Alternative locations, future funding not seriously considered
By JUDITH WHITE
The Art Gallery of NSW has now responded to the raft of submissions opposing its Development Application (DA) for the Sydney Modern project, condescendingly dismissing some of the most significant concerns.
Its 126-page response report, prepared by Architectus, the Sydney firm consulting on the project, focuses on “addressing submissions requesting changes” by introducing minor modifications to the design. There will be no re-examination of the entire project. “Given the changes are not major and the design remains substantially the same and retains design excellence it does not trigger reconvening of the [architectural] Jury,” the response says.
Remediation measures include the planting of 24% more trees and the addition of sandstone to the façade of the new building. No additional transport or parking facilities are proposed.
There were 178 submissions objecting to the DA with just 70 claimed to be in support. Some objectors argued strongly for consideration of an alternative location, such as Parramatta which still has no public art gallery. But this idea is dismissed in the report on the grounds that it would entail “a significantly reduced cost benefit ratio for the State and risk to the Gallery”. No supporting detail is given.
What’s the significance of a “cost benefit ratio”? Well, NSW regulations mandate that State Significant Developments (SSDs) must have a ratio of benefits to costs (CBR) of more than 1:1. Since the business case remains secret, by decision of Premier Gladys Berejiklian’s Cabinet, there is no way for the public to judge the CBR. It remains a mystery. In any case, it’s highly questionable whether a positive CBR is relevant or can even be calculated for a cultural institution, which requires the investment of public funds for long-term benefit of the people.
Which brings us to the vexed issue of recurrent funding for the exotically expanded institution. The report does not attempt to address this, fuelling fears that the secret business case involves the introduction of entrance fees, running the building as a corporate function centre, or both.
It’s now over to Planning Minister Anthony Roberts, the sole consent authority for the DA, to decide the fate of the project. Roberts recently announced a new 40-person State Design Review Panel for SSDs. If he refers the Sydney Modern DA to the panel, there will be further time to stop this misguided vanity project. Given the Berejiklian Government’s record on infrastructure construction, there’s only the slimmest chance of the project being delivered on time – by 2021! – and within the $344 million budget.
But there will now be pressure to push the DA through, not least from the AGNSW’s powerful Board of Trustees presided over by David Gonski, chair of ANZ bank, whose fellow Trustees include Catherine Brenner, chair of the board of embattled financial giant AMP whose practices have been excoriated by the banking Royal Commission.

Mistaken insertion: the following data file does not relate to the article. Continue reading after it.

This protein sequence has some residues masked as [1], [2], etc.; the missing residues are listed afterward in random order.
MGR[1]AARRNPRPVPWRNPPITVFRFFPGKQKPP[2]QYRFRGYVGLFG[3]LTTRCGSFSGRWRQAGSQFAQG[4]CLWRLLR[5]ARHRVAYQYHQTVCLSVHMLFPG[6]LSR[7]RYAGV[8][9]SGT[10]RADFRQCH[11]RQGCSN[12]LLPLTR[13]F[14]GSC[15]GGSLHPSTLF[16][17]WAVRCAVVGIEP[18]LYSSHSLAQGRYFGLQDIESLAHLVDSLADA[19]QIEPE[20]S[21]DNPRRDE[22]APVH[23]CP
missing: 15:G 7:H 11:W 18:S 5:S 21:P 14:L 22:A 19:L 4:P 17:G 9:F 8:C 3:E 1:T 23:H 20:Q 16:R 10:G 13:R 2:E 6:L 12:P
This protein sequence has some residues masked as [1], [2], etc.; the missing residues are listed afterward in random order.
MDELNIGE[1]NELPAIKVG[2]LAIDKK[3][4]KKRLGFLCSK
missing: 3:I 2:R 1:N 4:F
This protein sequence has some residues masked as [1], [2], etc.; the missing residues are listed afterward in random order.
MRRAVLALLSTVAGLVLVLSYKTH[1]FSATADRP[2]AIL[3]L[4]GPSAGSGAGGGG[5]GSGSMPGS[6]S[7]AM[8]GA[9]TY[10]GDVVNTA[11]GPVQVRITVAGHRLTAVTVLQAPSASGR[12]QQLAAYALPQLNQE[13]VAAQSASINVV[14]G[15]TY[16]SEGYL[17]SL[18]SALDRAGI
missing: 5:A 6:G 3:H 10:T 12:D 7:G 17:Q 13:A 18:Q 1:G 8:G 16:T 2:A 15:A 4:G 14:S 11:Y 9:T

The Powerhouse and the Gallery
When he took a stand on 12 April against moving the Powerhouse Museum to Parramatta, Opposition Leader Luke Foley backed the eminently sensible idea of building a Western Sydney space for performance and exhibitions from all the central Sydney cultural institutions.
Both Labor and the Greens ought to be ready to pursue the idea when the business case for the Powerhouse move is released, which should be by the end of this week.
It’s thanks to Liberal MP Matthew Mason-Cox, who earlier this month crossed the floor to support a Greens motion, that the business case is being released at all. He slammed the Government’s “perverse culture of secrecy” and said: “Governments invariably make poor decisions when they don’t do their homework before making an announcement, fail to properly consult those affected and don’t really listen”.
His stand threw into chaos the Government’s attempt to manage the Powerhouse debacle. Former Premier Mike Baird, who made the original decision on the move in 2015, had bought time by finally agreeing to appear before the Upper House Inquiry into Museums on 28 May. Arts Minister Don Harwin then issued a statement – on Easter Sunday! – to the effect that the business case would remain secret for 90 days after the Government announced its final decision on the move. Baird would have been unable to answer questions about the business case, which was created only after his announcement. The decision in Parliament has put paid to that manoeuvre.
Just as with the Powerhouse, the business case for Sydney Modern was prepared only after the AGNSW announced its Sydney Modern plan back in 2013. For the State to develop a cultural policy with any credibility, MPs should demand that document too is released before a decision is taken on the DA.
Sustained campaigning backed by informed opinion can halt some of the Government’s bad decisions. If opposition to the move of the Ultimo museum is gaining ground it’s largely due to the three-year campaign by the museum professionals and supporters of the Powerhouse Museum Alliance. For their latest advice about lobbying politicians, and to keep up with the rapidly-changing news about the move, see their website https://powerhousemuseumalliance.com/